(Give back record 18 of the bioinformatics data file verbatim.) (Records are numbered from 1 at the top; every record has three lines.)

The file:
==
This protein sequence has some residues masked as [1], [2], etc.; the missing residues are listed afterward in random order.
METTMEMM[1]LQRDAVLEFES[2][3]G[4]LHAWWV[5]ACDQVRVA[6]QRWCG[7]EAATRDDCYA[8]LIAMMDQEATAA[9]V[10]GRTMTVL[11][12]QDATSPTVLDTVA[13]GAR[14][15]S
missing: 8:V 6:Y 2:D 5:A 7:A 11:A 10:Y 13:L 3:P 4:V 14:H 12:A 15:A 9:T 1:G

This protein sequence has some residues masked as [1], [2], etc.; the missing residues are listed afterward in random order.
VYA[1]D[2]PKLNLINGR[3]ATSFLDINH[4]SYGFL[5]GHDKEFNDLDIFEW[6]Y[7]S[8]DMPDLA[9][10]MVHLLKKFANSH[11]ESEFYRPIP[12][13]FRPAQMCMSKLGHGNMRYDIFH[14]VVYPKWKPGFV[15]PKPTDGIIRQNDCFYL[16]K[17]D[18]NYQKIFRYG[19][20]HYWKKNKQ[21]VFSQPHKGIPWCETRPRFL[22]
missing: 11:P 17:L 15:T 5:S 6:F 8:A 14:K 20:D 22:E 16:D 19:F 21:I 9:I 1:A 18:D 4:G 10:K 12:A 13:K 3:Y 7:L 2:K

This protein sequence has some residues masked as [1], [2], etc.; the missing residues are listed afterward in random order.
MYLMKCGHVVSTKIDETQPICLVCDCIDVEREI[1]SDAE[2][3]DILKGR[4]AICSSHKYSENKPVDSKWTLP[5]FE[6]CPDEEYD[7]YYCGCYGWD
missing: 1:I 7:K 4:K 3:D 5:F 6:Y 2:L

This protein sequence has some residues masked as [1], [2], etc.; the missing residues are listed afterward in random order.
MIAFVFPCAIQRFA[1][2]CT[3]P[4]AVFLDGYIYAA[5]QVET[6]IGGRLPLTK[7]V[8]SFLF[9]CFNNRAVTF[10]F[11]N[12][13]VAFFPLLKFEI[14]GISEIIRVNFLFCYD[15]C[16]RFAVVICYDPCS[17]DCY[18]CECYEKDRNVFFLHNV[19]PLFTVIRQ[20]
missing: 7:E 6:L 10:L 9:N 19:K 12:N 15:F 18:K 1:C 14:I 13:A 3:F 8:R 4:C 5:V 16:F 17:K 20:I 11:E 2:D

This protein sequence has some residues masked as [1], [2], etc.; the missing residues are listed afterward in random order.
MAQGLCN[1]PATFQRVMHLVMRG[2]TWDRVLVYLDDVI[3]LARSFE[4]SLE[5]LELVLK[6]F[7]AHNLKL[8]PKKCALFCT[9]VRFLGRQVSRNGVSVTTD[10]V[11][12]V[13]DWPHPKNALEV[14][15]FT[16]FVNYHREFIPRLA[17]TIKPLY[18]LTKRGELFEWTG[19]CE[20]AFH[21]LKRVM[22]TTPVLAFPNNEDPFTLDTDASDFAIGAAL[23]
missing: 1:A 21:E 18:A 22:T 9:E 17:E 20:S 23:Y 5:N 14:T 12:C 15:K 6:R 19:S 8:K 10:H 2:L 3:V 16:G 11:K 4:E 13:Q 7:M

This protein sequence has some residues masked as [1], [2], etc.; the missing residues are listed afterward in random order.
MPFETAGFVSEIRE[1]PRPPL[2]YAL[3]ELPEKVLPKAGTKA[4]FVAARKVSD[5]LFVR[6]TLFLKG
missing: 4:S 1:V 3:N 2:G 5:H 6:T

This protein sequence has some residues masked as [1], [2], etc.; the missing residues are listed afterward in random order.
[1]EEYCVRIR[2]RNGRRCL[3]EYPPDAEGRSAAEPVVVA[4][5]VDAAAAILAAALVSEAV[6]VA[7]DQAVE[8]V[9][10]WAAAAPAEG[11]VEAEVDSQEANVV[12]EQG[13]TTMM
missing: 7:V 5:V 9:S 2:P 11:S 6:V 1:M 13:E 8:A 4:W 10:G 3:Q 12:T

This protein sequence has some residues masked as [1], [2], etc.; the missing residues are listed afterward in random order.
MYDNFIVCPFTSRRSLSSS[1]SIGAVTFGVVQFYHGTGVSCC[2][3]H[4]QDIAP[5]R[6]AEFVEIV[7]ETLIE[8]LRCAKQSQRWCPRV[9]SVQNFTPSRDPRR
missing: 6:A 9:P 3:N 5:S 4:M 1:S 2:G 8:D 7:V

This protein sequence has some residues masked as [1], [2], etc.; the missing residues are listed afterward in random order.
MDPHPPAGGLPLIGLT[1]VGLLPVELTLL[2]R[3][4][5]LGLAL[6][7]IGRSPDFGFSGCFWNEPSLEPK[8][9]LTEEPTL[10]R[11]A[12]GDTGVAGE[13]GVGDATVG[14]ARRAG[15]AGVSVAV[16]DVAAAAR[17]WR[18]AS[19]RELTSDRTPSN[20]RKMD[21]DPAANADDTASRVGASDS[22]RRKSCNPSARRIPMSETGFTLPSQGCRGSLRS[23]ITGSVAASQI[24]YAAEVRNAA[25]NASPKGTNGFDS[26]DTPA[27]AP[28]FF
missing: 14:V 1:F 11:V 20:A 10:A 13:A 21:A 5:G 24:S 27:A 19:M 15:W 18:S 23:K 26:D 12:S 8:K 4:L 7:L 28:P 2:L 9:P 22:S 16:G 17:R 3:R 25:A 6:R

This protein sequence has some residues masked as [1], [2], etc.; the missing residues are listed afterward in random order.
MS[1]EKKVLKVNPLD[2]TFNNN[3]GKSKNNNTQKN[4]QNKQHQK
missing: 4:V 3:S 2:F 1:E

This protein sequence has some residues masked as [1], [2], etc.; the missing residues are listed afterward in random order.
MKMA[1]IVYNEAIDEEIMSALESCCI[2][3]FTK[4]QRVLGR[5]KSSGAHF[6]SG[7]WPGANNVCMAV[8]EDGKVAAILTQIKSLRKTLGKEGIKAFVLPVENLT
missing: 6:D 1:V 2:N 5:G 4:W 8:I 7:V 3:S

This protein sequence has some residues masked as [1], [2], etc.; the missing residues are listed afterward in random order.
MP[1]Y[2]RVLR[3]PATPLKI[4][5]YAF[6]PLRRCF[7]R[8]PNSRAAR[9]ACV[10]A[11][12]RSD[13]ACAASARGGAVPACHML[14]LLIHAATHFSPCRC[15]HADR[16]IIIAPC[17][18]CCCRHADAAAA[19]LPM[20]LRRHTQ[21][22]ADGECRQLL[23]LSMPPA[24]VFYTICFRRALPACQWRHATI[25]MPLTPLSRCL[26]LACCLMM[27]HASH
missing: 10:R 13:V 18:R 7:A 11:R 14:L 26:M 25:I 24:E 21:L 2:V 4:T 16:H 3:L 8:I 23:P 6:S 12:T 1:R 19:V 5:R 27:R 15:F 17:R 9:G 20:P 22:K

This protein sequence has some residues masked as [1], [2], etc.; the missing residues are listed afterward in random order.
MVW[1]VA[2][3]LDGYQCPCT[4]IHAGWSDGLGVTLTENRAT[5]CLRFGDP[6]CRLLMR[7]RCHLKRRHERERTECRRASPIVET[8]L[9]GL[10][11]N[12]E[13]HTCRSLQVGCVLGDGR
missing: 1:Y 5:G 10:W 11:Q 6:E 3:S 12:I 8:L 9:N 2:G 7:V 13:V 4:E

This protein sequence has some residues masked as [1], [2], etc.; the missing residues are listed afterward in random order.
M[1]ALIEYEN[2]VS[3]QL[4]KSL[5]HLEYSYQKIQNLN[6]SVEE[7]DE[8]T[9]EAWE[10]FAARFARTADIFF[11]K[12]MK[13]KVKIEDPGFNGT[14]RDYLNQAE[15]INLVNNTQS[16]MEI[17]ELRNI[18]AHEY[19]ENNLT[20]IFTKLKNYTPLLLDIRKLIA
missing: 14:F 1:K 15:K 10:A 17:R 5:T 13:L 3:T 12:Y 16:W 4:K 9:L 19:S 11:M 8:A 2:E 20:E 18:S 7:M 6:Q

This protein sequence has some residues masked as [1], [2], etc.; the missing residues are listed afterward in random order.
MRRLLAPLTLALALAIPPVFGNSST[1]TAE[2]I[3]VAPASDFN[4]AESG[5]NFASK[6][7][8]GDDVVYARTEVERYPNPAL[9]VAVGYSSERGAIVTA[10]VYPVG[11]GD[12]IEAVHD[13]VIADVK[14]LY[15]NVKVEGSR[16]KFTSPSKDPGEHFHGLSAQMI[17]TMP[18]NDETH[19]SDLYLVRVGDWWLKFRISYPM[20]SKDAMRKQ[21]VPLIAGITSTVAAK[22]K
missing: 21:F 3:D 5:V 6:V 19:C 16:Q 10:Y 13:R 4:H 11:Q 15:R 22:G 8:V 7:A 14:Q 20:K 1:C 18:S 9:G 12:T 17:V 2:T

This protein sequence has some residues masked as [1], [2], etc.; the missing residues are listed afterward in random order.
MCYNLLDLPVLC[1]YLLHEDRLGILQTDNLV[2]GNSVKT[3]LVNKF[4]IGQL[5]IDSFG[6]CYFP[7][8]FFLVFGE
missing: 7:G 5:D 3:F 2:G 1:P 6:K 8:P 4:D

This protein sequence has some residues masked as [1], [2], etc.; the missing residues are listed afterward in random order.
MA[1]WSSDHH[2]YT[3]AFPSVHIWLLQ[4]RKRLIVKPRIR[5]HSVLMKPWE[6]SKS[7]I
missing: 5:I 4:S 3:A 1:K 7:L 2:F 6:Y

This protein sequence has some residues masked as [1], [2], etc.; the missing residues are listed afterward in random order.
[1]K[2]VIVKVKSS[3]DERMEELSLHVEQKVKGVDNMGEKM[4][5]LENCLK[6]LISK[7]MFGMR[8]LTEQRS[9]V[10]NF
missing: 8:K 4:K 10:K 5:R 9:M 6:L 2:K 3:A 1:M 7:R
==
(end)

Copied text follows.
This protein sequence has some residues masked as [1], [2], etc.; the missing residues are listed afterward in random order.
[1]K[2]VIVKVKSS[3]DERMEELSLHVEQKVKGVDNMGEKM[4][5]LENCLK[6]LISK[7]MFGMR[8]LTEQRS[9]V[10]NF
missing: 8:K 4:K 10:K 5:R 9:M 6:L 2:K 3:A 1:M 7:R